Attractive Nuisance

Attractive Nuisance

A week after the fourth of July, my dog Speedy nipped an eight-year old kid who wandered onto my property from the subdivision across the way. Speedy was a Shepherd-Husky mix and normally pretty docile, so I thought the kid must have been teasing him, asking for it somehow. The kid went home and cried to his parents, then his father came over and said he’d called the police. He was about a foot shorter than me, and had a litigant’s righteous air. But, either he was bullshitting, or the police forgot to come, because that was the last I heard about it.

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GMR

 

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Visitation

I was never bent on saving you. / It seemed to mean a kind of coddling language: / the easy I hear you, the unnatural You’re seen. / Anyhow, I couldn’t step away from drinking / long enough to seem credible
when it came to addiction.

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Lend Me Your Hand

I arrived early at the Church of St. Mary at Westminster College to get my music together and try the piano. It was late April in Fulton, Missouri, cold and damp, and the morning haze set the church in a sort of numinous relief against the pervading Midwestern gray. I leaned against the large wooden door, stepped inside, and shook off the chill.

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Green Mountains Review, based at Northern Vermont University, is an annual, award-winning literary magazine publishing poetry, fiction, creative nonfiction, literary essays, interviews, and book reviews by both well-known writers and promising newcomers.

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The Somnambulist

The Somnambulist

Past the coffee table, its treacherous / corners; around the hushed ottoman; / pause in front of the flickering flat screen / as if I’d stepped right out of it. My family gapes.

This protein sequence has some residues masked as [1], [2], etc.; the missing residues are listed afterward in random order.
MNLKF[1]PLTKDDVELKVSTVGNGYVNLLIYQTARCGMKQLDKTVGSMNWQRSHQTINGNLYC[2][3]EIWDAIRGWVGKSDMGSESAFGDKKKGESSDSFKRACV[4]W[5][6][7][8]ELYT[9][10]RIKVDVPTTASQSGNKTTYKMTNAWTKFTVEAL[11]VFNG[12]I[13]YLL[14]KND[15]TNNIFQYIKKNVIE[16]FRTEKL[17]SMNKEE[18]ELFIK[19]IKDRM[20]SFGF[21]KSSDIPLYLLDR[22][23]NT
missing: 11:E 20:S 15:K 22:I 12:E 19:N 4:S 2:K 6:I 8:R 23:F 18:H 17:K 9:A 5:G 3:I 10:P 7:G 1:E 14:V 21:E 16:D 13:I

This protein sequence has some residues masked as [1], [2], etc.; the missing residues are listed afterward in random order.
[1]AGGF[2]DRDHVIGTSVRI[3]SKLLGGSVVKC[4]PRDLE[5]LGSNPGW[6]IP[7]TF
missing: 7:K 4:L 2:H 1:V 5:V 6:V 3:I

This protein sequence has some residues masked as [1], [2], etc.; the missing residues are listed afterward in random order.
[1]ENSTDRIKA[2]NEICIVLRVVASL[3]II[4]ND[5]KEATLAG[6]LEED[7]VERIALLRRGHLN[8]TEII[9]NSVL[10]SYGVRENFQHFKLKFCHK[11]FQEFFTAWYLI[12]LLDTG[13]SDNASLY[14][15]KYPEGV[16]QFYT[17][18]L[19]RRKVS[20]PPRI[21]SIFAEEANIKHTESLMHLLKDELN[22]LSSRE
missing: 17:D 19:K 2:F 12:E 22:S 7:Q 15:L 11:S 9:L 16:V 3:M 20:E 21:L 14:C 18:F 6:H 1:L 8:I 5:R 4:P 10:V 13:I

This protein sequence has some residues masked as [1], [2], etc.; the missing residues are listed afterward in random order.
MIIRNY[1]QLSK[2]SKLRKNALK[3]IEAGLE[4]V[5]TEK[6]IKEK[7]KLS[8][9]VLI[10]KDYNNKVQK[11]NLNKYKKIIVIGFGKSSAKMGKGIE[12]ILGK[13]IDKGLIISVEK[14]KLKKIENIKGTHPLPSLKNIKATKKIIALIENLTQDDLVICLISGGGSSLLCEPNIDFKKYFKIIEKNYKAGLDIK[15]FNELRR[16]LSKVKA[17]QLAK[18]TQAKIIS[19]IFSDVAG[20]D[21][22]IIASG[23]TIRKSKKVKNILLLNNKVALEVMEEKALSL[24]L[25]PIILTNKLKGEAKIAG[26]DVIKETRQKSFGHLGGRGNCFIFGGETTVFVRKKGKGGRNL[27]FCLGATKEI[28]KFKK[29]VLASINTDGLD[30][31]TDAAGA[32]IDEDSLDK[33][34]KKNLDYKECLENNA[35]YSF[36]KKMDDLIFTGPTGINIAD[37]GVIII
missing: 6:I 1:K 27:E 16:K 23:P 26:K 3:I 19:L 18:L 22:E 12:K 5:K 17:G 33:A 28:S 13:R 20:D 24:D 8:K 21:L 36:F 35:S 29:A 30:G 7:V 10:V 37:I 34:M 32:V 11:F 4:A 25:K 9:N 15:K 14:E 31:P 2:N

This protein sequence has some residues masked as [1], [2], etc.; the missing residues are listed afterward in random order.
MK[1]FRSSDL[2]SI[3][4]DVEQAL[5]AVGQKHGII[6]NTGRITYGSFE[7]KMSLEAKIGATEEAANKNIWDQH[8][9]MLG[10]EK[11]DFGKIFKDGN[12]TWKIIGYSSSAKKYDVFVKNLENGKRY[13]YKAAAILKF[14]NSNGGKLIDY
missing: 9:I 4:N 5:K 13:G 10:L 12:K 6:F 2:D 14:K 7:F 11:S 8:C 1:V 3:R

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Three Poems

Three Poems

A quiet to these fields we called our place, / could almost hear the springs refeeding ponds, / fracked and gone with the deer and fox and grouse / thanks to the drilling’s thunder in the ground.

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Changes

Changes

The river changed course / By three feet. / Thus the willow withers from thirst. / Thus the rock is set alone like an altar. / Thus the grassy hill browns.

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2013

2013

The summer of 2013 / Was seen through rose tinted sunglasses / We gathered at Christa’s house, / Solemnly toasting to “the last year”

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Dust

Dust

How many little lives in between my fingernails, how many layers / of sod, of seed? This cold grass is all corpse and it’s only six o’clock /
in the evening. At the group home, I’ll spoon green beans and strained peaches / into my grandfather’s mouth, push them back onto his plate when he shoves

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Flame

Flame

Seventh inning, score tied, and Shaw leans back in his favorite chair and begins another beer. I’ve already had my usual three and have turned down his offer of a fourth. Since I got here he hasn’t said a word about anything but the ballgame, one we’ve been looking forward to against our division rivals. He doesn’t look at me when he comments on the game and doesn’t seem to care if I reply.

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Four Poems

Four Poems

That absence filled with water, and we swam: / kept to the surface, above rusted beams / and weeds and car or body parts, above / sequins of glass, or rutted signs, or cans / crushed to bright coins, or hypodermics.

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